7- The US runner up, the Carpenters' Yesterday Once More.
6- Now I like Suzi Quatro, but she never hit it big here. And the really big ones she hit with in the UK don't grab me all that much. But if you like screamo, you might like her tune 48 Crash.
5- David Bowie was in mid-chart with a song not released here- Life On Mars.
4- The Osmonds were at this spot with the song Going Home. In the US they were going down, having fallen precipitously to #50 this week.
3- Mungo Jerry was next with a non charter here- Alright Alright Alright. Not a surprise it didn't take here, but beats the crap out of #10.
2- An earlier TM featured a 1974 song by folk duo Peters and Lee. They return this time with their first big hit (don't you love the paradoxes of Time Travel?), called Welcome Home. This is the tune that I said " barely grazed the US charts" in that earlier post, peaking at #119.
And top of the pops? Well, I accidentally left the second "p" out of "pops" the first time, and it was a Freudian slip, as the #1 song...
.. the distasteful Gary Glitter with I'm The Leader Of The Gang (I Am). Boy, the gag I could add there...
Debut #3 is our M10 #8, and the previous single from... the Pom Poms:
Did you figure it out? That's okay. Dan Seals and his buddy John were helping out bro Jim Seals and his buddy Dash Crofts on the hit Diamond Girl, which was at #9 but got no Panel Love.
And now, what's left of an M10 that is evenly split between songs on the chart 3 weeks or less (#'s 10-6) and those on the chart for 4 or more weeks....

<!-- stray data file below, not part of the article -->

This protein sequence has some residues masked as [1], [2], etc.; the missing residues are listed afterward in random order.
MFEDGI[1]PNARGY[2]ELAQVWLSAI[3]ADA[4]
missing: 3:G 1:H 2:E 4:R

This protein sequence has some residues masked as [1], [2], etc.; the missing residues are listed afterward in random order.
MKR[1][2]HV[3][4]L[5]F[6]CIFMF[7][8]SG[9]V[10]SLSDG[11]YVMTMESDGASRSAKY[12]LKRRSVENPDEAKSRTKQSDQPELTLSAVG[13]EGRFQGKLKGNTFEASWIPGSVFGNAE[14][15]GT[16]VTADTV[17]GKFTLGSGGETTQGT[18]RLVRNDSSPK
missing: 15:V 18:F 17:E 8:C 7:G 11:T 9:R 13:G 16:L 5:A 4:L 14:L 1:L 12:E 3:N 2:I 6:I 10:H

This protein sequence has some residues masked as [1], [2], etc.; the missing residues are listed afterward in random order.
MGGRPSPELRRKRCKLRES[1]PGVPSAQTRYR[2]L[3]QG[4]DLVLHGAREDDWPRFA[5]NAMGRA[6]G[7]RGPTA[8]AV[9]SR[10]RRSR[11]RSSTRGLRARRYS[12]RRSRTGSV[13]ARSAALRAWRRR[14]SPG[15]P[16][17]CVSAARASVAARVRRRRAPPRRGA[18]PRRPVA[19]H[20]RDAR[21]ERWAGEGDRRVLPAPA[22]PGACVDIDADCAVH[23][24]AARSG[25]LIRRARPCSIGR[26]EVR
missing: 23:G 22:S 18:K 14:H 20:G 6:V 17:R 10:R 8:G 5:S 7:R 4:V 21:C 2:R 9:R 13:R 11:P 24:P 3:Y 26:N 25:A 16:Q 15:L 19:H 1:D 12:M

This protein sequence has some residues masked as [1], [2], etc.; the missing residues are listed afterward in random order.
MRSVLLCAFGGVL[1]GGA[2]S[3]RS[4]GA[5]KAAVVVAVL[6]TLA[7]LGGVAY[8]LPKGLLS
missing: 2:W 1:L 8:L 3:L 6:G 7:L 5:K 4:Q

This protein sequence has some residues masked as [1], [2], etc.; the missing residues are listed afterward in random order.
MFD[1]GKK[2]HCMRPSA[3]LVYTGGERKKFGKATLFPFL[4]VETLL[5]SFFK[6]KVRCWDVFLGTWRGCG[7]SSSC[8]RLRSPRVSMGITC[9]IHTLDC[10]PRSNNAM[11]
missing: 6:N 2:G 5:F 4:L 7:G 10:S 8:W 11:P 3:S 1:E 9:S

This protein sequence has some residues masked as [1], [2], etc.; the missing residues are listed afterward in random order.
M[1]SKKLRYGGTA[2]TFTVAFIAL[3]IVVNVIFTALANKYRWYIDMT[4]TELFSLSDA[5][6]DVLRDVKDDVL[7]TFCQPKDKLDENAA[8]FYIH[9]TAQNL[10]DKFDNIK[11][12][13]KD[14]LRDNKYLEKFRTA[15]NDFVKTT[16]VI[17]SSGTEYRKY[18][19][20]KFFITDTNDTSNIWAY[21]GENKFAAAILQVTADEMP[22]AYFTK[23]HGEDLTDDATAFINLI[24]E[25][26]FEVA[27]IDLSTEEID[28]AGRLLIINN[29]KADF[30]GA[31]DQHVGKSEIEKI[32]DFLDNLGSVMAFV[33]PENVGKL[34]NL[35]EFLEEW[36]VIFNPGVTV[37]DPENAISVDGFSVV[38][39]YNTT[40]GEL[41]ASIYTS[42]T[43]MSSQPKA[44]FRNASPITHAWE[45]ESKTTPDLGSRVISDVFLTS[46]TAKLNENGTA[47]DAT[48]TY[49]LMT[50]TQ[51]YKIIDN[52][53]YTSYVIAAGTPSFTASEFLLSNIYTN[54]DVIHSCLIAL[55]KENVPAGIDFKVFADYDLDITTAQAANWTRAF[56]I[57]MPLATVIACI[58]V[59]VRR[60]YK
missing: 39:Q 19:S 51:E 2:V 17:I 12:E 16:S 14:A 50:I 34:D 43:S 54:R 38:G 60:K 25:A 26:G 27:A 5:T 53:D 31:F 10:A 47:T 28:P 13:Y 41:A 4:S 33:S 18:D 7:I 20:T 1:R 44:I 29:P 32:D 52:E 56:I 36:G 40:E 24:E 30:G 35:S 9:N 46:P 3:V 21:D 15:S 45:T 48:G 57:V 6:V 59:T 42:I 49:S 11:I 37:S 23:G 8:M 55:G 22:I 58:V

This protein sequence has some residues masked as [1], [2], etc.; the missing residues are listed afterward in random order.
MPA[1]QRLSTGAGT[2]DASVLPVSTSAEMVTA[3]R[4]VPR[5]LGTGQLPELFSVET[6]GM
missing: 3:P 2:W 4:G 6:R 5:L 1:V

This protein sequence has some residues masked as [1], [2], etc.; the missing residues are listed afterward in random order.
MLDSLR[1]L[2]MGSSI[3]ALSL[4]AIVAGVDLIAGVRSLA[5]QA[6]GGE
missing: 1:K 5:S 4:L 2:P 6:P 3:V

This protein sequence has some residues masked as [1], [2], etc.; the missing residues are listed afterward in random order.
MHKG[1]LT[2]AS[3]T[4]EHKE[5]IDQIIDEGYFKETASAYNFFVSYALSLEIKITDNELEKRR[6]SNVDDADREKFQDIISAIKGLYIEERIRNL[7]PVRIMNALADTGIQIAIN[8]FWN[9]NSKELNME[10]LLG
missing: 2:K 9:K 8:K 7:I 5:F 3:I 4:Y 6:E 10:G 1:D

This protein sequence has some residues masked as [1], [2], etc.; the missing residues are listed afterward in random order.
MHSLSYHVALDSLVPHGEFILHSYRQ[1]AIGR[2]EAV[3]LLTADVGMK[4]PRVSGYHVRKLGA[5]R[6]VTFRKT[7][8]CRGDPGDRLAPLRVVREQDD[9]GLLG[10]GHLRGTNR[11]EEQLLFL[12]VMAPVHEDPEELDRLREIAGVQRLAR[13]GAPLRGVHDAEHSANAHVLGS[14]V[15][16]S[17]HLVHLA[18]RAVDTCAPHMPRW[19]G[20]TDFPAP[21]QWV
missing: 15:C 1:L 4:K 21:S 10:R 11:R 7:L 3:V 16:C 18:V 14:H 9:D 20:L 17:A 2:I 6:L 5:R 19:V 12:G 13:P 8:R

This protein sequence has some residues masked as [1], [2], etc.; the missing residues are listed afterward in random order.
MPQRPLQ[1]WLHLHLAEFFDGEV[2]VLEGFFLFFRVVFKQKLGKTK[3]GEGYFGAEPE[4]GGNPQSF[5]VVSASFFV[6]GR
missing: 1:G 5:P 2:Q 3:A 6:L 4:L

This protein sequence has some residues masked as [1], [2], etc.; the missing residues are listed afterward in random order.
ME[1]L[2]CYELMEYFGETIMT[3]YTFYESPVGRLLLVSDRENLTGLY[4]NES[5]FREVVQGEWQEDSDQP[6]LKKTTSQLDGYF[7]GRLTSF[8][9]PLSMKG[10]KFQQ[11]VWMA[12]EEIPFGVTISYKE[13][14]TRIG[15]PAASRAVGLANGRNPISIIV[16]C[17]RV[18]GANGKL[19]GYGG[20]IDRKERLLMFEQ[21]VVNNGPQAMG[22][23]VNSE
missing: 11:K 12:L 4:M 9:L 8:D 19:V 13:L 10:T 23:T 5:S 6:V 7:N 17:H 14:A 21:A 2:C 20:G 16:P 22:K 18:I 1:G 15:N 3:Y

#7 is the same as last week- Maren Morris's Drunk Girls Don't Cry.
#6, and a song that went for me from "I'll put it on the playlist because I like the band" to "Damn this song plays in my head a lot", Castlecomer's The Noise goes from 10 to 6.
Last week, two songs fell 2 spots; this week, they both go back up one. The first of those is The Monkees' You Bring The Summer at #5.
The only song to fall this week and STILL stay on the charts...
...the Scott Brothers with last week's #1, Let The Night Shine In, dropping to #4.
Plume Of Feathers squeak up one more notch to #3 with First Date.
Which means Betty by the Pom Poms moves back up to the runner up spot in week #6.
And the number ones? M10 says...
Agnes Obel with Familiar!!!!!!!!!!!!!!!!!!!!!!!!!!!!!!!!!!!!!!
And the winner of the three-way tie at the top of the Panel this week is...
...the Stories and Brother Louie!!!!!!!!!!!!!!!!!!!!!!!!!!!!!!!!
Getting us back on schedule, we'll be hitting 1966 next week! See you then!